YOU ARE HERE: LAT HomeCollections

The Latest in a Long Line of Good Sports : On the Diamond and the Court, Gonzalez Continues Her Family's Winning Tradition in South Gate


The South Gate High School sports legacy of Michele Gonzalez's family is hard to ignore. The school's library prominently displays a trophy honoring her father, Henry C., who lettered in football, basketball and baseball, as the 1975 Athlete of the Year.

Her mother, Lora, was a head cheerleader and played on the softball team. Grandfather Henry J., a former mayor and city councilman, has been president of the South Gate Booster Club since 1974. Four years ago, he founded South Gate Youth Football Inc., the city's junior All-American football team.

"I was kind of born into it all," Michele Gonzalez, 17, said. "There's always been a lot of people watching me. People at the park have told me, 'I know your grandfather.' It's been like that forever."

Gonzalez, though, has developed a reputation of her own playing on the South Gate basketball and softball teams for the past four years.

The 5-foot-9 senior was a Times' Central City first-team selection at forward in basketball this season and earned All-City 4-A honors for the third consecutive season.

Gonzalez was chosen as the MVP of the Garfield and Los Angeles Invitational tournaments. She averaged 15 points and 10 rebounds to help the Rams (19-5) win a school-record 15 consecutive games and reach the 4-A quarterfinals.

The South Gate softball team won the 3-A title in 1991 and has advanced to the championship game for the past three years with Gonzalez, a two-time All-City selection, as catcher.

Last season, Gonzalez was selected as the Eastern League's MVP, batting .489 and driving in 21 runs. She is batting .555 and has four home runs this season. South Gate, which finished 12-2 last year, is 10-3 and 5-0 in conference play.

"I'm primarily a softball player. I'm much more knowledgeable (about softball) than basketball," Gonzalez said. "It seems like I'm always doing something around the clock. Teachers ask me, 'You play basketball, don't you?' or 'Do you play softball?' It depends on the season."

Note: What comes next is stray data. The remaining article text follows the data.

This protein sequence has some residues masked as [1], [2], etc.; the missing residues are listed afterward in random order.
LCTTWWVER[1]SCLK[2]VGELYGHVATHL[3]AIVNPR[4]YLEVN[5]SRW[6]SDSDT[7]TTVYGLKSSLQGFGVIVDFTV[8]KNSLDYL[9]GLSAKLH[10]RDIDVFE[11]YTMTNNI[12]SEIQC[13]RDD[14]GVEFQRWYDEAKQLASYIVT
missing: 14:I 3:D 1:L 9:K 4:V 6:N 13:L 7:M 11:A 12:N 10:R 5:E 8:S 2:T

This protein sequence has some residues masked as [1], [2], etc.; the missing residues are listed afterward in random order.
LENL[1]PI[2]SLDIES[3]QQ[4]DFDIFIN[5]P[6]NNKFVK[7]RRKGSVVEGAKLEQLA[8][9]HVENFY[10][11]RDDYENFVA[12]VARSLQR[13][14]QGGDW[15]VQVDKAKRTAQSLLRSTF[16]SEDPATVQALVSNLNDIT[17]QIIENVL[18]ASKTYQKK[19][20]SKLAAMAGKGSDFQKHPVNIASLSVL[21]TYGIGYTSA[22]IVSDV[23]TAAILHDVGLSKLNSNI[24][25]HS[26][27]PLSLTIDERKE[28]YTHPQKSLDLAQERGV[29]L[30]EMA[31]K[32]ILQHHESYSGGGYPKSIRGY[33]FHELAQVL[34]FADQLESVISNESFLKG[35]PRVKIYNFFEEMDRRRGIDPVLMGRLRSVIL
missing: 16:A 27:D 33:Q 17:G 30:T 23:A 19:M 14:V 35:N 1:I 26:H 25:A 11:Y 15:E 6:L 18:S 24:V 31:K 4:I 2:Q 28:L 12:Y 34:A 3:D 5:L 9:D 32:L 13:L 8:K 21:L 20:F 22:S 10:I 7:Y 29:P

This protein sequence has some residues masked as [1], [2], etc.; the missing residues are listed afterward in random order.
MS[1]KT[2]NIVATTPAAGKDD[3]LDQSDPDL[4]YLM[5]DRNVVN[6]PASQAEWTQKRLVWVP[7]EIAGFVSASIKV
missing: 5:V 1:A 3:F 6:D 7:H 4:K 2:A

She hopes to play both sports at Cal State Dominguez Hills or Redlands next year.

Gonzalez also plays on the Southern California Rebels, a Santa Fe Springs-based 18-and-younger Amateur Softball Assn. Class A traveling team. Last summer, the team finished third in the 64-team American Fast Pitch Assn. national tournament in Houston.

Her love for softball led her to quit the basketball team at the beginning of her junior season, but she rejoined the team a week later.

"Playing both sports and being a student is hard on her," basketball Coach Sharon Robertson said. "I told her 'You might want to think about it. If you sit out now, you probably won't come back your senior year.' She's a great athlete. She likes softball and really enjoys basketball."

At first, however, it was only softball.

Gonzalez began playing on boys' T-ball Little League baseball teams at 6 and started competing in softball in youth park leagues two years later. She took up basketball in eighth grade as a way of fitting in with teammates on her traveling softball teams, who often played basketball during their spare time on trips.

Her father set up a basket in their back yard and Gonzalez's basketball career was spawned.

"I never really wanted to play but I was hooked," Gonzalez said.

She was good enough to make the South Gate basketball team as a freshman. Gonzalez, the oldest of four children, was selected as the Central League's co-MVP as a sophomore and a junior in guiding the Rams to three consecutive Southeastern Conference championships from 1990-92.

Los Angeles Times Articles